"elsbeth" Discussed on Woman's Hour

Woman's Hour

05:27 min | 11 months ago

"elsbeth" Discussed on Woman's Hour

"Should she get in touch when she deems appropriate, we will continue to remain in contact with the Chinese Olympic Committee at the same time she's also her privacy be respected in all aspects of please understand in order to respect her privacy, we will not be commenting further. While you've been commenting and getting in touch about when you've spoken out and what the repercussions have been in all sorts of scenarios and whether you regretted it or whether it was the best thing you did or perhaps somewhere in the middle things are not always that clear. Yes, I spoke out to my karate teacher, teased a young student for several minutes about her performance, including calling her a loser. I spoke to him privately and he dismissed me. I felt stunned. I didn't know what to say, I left the class, and never went back, I was 55, says Elsbeth. Stunned and never going back. A lot of people here were getting in touch. I'm noticing, you know, you have to take an action to move away from whatever the situation is, or you find yourself ostracized. I was grapes as a dance. I said to him, if you ever do that again, I'll scream. He did. I scream. Everything stopped, and I shamed him in front of everyone there, says Jane. Thank you very much. Keep those messages coming in and also this particular message that's just come in, which I know will intrigue my next guest because it's with regards to makeup for black actors after an issue on a theater job. Well, who better to talk to in many ways about having a voice and holding your voice than Beverly knight, the singer and actor. She's starring in the drifters girl, which is currently on stage at the garrick theater in London, of course, like so many productions. It was delayed from last year due to the pandemic, but it tells a story of Faye treadwell. One of the first black women to manage a vocal group in the U.S. with the death of her husband in 1967, she decided to continue managing the drifters on her own and the musical tells the story of her struggle to make the group successful in the face of ongoing racism, sexism and legal battles. Let's remind ourselves of one of the drifters greatest hits..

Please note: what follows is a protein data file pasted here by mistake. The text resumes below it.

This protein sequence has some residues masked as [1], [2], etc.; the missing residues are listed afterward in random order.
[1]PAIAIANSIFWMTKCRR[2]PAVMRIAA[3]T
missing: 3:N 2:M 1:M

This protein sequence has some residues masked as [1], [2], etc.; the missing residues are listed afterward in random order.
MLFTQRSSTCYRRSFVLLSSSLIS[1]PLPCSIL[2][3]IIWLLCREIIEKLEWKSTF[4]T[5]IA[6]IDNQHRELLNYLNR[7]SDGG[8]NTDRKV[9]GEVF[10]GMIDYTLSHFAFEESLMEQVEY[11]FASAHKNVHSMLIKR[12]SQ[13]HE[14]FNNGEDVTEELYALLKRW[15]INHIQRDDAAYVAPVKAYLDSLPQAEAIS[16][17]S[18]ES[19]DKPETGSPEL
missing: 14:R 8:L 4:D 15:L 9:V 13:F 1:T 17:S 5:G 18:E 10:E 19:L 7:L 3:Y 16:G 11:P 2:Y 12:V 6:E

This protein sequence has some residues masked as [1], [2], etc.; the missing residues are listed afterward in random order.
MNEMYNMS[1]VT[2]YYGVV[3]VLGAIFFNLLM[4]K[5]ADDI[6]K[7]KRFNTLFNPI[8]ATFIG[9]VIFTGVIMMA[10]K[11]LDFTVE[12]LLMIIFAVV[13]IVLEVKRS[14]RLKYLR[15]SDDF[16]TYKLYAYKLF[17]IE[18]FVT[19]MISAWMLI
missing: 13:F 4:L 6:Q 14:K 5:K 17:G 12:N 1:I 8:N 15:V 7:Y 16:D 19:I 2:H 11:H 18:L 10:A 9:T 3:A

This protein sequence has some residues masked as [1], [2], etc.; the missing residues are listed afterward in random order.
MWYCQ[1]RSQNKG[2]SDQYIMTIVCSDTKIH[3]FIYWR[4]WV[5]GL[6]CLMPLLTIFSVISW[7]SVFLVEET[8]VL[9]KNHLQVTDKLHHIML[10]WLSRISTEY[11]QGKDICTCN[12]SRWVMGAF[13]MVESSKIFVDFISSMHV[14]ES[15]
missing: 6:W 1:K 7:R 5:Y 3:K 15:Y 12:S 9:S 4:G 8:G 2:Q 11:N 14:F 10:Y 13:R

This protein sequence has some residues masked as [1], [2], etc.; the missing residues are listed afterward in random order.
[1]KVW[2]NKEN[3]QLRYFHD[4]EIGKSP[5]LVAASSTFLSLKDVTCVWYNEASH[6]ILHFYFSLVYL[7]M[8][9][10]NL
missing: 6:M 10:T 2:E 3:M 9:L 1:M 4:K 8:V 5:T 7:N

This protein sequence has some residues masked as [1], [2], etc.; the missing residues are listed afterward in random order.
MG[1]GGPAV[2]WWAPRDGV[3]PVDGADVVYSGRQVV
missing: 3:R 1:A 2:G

Chinese Olympic Committee Elsbeth Beverly knight garrick theater Faye treadwell Jane London U.S.
"elsbeth" Discussed on WBAI

WBAI

03:09 min | 1 year ago

"elsbeth" Discussed on WBAI